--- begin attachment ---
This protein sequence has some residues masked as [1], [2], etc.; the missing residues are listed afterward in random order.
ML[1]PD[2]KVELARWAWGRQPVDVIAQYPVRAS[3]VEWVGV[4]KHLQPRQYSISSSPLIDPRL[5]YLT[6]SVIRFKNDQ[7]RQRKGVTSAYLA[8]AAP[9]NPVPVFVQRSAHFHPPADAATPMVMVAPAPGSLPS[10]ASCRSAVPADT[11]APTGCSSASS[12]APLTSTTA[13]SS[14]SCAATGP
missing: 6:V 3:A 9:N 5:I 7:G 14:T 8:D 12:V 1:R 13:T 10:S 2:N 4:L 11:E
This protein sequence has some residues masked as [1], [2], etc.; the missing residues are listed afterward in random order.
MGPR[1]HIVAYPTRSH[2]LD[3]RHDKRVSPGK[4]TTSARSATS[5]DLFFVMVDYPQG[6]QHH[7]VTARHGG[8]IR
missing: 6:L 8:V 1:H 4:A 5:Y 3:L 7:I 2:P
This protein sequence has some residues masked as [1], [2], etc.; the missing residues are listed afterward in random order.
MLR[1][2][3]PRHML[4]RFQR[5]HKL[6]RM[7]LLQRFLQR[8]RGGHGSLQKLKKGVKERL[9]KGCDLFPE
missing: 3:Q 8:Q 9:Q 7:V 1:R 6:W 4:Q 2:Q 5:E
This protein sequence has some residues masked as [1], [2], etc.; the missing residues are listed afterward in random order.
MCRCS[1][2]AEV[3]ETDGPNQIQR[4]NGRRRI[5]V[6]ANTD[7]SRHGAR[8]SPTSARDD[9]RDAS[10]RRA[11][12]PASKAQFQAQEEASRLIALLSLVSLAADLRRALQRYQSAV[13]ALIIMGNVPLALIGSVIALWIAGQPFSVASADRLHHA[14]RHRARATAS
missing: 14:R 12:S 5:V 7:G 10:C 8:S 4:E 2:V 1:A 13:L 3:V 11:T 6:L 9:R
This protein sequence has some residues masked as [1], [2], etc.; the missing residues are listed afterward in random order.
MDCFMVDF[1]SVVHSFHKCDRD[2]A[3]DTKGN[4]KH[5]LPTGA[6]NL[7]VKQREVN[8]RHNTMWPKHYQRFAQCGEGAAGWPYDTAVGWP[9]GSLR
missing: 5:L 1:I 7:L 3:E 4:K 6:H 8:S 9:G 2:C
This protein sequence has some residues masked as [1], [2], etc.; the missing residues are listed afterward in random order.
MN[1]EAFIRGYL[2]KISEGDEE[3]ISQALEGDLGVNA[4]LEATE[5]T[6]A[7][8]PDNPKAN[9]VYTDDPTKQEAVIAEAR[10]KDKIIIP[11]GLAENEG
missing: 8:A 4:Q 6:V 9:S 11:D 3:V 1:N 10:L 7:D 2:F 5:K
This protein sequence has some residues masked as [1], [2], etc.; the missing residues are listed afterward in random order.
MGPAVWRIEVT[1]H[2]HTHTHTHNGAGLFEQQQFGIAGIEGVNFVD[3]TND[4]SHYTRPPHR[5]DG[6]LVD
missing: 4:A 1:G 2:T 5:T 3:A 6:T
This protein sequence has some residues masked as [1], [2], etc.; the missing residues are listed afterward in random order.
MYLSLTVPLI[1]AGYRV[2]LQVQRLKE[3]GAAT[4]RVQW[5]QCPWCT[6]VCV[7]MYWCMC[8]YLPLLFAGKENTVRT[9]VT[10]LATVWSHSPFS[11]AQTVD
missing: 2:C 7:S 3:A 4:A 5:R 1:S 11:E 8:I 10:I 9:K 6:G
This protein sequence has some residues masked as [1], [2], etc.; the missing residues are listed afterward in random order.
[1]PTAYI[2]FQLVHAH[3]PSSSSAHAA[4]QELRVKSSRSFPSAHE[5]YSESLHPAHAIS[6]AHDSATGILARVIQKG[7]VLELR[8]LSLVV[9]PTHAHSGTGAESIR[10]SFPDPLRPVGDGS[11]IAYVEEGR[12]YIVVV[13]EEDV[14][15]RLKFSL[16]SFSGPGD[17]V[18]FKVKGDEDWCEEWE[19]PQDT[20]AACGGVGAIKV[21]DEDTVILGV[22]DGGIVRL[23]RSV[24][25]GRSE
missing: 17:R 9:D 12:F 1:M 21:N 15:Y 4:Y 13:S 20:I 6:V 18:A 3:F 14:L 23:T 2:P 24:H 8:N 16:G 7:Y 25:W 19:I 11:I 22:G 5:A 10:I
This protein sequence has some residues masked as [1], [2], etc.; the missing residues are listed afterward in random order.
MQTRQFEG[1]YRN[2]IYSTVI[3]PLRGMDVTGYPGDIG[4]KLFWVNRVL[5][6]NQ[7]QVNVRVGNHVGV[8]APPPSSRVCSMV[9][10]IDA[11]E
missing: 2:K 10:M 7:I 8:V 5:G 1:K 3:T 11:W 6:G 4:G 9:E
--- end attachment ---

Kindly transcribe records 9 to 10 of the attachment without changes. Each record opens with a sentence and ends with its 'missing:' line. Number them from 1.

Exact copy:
This protein sequence has some residues masked as [1], [2], etc.; the missing residues are listed afterward in random order.
[1]PTAYI[2]FQLVHAH[3]PSSSSAHAA[4]QELRVKSSRSFPSAHE[5]YSESLHPAHAIS[6]AHDSATGILARVIQKG[7]VLELR[8]LSLVV[9]PTHAHSGTGAESIR[10]SFPDPLRPVGDGS[11]IAYVEEGR[12]YIVVV[13]EEDV[14][15]RLKFSL[16]SFSGPGD[17]V[18]FKVKGDEDWCEEWE[19]PQDT[20]AACGGVGAIKV[21]DEDTVILGV[22]DGGIVRL[23]RSV[24][25]GRSE
missing: 17:R 9:D 12:F 1:M 21:N 15:Y 4:Y 13:S 20:I 6:V 18:A 3:F 14:L 23:T 2:P 24:H 8:N 16:G 7:Y 25:W 19:I 11:I 22:G 5:A 10:I
This protein sequence has some residues masked as [1], [2], etc.; the missing residues are listed afterward in random order.
MQTRQFEG[1]YRN[2]IYSTVI[3]PLRGMDVTGYPGDIG[4]KLFWVNRVL[5][6]NQ[7]QVNVRVGNHVGV[8]APPPSSRVCSMV[9][10]IDA[11]E
missing: 2:K 10:M 7:I 8:V 5:G 1:K 3:T 11:W 6:G 4:G 9:E